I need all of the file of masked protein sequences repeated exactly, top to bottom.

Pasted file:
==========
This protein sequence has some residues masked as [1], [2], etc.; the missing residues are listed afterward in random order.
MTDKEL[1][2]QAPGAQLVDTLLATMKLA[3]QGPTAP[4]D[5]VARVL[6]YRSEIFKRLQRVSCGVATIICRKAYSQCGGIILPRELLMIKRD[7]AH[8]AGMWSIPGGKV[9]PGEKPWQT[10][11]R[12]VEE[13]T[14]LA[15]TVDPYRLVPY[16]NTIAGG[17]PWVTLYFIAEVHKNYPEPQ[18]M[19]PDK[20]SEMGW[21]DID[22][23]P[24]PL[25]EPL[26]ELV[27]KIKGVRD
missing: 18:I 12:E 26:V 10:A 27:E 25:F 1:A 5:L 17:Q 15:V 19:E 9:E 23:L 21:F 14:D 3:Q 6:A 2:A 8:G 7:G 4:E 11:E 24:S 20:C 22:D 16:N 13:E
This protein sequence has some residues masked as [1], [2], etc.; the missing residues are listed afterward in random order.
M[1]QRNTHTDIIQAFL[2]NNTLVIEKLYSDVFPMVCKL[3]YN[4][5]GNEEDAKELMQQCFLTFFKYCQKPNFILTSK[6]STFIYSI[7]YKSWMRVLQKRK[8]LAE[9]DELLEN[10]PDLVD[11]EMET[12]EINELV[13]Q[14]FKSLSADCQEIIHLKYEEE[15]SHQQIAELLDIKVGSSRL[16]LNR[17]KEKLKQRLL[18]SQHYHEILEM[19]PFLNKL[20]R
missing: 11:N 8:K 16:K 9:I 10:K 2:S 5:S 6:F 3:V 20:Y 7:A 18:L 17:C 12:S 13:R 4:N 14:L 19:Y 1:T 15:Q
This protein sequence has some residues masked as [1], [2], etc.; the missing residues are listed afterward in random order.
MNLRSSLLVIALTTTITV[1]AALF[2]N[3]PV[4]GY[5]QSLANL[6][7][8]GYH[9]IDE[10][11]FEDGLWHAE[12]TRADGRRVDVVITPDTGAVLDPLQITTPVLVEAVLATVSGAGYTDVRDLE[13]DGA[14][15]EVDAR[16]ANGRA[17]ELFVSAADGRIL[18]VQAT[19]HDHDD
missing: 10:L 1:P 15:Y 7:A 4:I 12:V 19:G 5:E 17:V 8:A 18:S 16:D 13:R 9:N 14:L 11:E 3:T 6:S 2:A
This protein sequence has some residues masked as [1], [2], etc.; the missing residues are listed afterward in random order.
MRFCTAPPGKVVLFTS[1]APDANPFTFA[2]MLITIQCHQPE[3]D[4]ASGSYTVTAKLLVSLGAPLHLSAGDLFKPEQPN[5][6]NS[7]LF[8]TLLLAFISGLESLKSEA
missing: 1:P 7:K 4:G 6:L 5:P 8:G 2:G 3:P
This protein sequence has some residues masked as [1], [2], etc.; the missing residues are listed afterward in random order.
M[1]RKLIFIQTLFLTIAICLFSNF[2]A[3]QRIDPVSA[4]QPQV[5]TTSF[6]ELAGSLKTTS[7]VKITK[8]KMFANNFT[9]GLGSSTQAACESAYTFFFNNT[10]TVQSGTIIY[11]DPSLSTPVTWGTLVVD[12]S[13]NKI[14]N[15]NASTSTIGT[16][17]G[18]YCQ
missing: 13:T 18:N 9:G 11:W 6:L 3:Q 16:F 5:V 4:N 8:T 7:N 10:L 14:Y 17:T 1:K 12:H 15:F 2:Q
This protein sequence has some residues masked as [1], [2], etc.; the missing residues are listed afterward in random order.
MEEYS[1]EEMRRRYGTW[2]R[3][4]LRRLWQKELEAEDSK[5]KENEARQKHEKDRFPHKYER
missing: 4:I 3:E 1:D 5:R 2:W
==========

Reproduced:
This protein sequence has some residues masked as [1], [2], etc.; the missing residues are listed afterward in random order.
MTDKEL[1][2]QAPGAQLVDTLLATMKLA[3]QGPTAP[4]D[5]VARVL[6]YRSEIFKRLQRVSCGVATIICRKAYSQCGGIILPRELLMIKRD[7]AH[8]AGMWSIPGGKV[9]PGEKPWQT[10][11]R[12]VEE[13]T[14]LA[15]TVDPYRLVPY[16]NTIAGG[17]PWVTLYFIAEVHKNYPEPQ[18]M[19]PDK[20]SEMGW[21]DID[22][23]P[24]PL[25]EPL[26]ELV[27]KIKGVRD
missing: 18:I 12:E 26:V 10:A 27:E 25:F 1:A 5:L 17:Q 15:V 19:E 9:E 23:L 21:F 14:D 3:Q 6:A 2:A 8:G 7:G 4:E 11:E 24:S 20:C 22:D 16:N 13:E
This protein sequence has some residues masked as [1], [2], etc.; the missing residues are listed afterward in random order.
M[1]QRNTHTDIIQAFL[2]NNTLVIEKLYSDVFPMVCKL[3]YN[4][5]GNEEDAKELMQQCFLTFFKYCQKPNFILTSK[6]STFIYSI[7]YKSWMRVLQKRK[8]LAE[9]DELLEN[10]PDLVD[11]EMET[12]EINELV[13]Q[14]FKSLSADCQEIIHLKYEEE[15]SHQQIAELLDIKVGSSRL[16]LNR[17]KEKLKQRLL[18]SQHYHEILEM[19]PFLNKL[20]R
missing: 11:N 8:K 16:K 9:I 10:K 2:S 5:S 6:F 3:V 20:Y 7:A 18:L 17:C 12:S 13:R 4:N 14:L 19:Y 1:T 15:Q
This protein sequence has some residues masked as [1], [2], etc.; the missing residues are listed afterward in random order.
MNLRSSLLVIALTTTITV[1]AALF[2]N[3]PV[4]GY[5]QSLANL[6][7][8]GYH[9]IDE[10][11]FEDGLWHAE[12]TRADGRRVDVVITPDTGAVLDPLQITTPVLVEAVLATVSGAGYTDVRDLE[13]DGA[14][15]EVDAR[16]ANGRA[17]ELFVSAADGRIL[18]VQAT[19]HDHDD
missing: 10:L 1:P 15:Y 7:A 4:I 12:V 19:G 5:E 17:V 8:A 18:S 16:D 13:R 9:N 14:L 11:E 3:T 6:S 2:A
This protein sequence has some residues masked as [1], [2], etc.; the missing residues are listed afterward in random order.
MRFCTAPPGKVVLFTS[1]APDANPFTFA[2]MLITIQCHQPE[3]D[4]ASGSYTVTAKLLVSLGAPLHLSAGDLFKPEQPN[5][6]NS[7]LF[8]TLLLAFISGLESLKSEA
missing: 1:P 7:K 4:G 6:L 5:P 8:G 2:G 3:P
This protein sequence has some residues masked as [1], [2], etc.; the missing residues are listed afterward in random order.
M[1]RKLIFIQTLFLTIAICLFSNF[2]A[3]QRIDPVSA[4]QPQV[5]TTSF[6]ELAGSLKTTS[7]VKITK[8]KMFANNFT[9]GLGSSTQAACESAYTFFFNNT[10]TVQSGTIIY[11]DPSLSTPVTWGTLVVD[12]S[13]NKI[14]N[15]NASTSTIGT[16][17]G[18]YCQ
missing: 13:T 18:N 9:G 11:W 6:L 3:Q 16:F 5:V 4:N 8:T 7:N 10:L 14:Y 17:T 1:K 12:H 15:F 2:Q
This protein sequence has some residues masked as [1], [2], etc.; the missing residues are listed afterward in random order.
MEEYS[1]EEMRRRYGTW[2]R[3][4]LRRLWQKELEAEDSK[5]KENEARQKHEKDRFPHKYER
missing: 4:I 3:E 1:D 5:R 2:W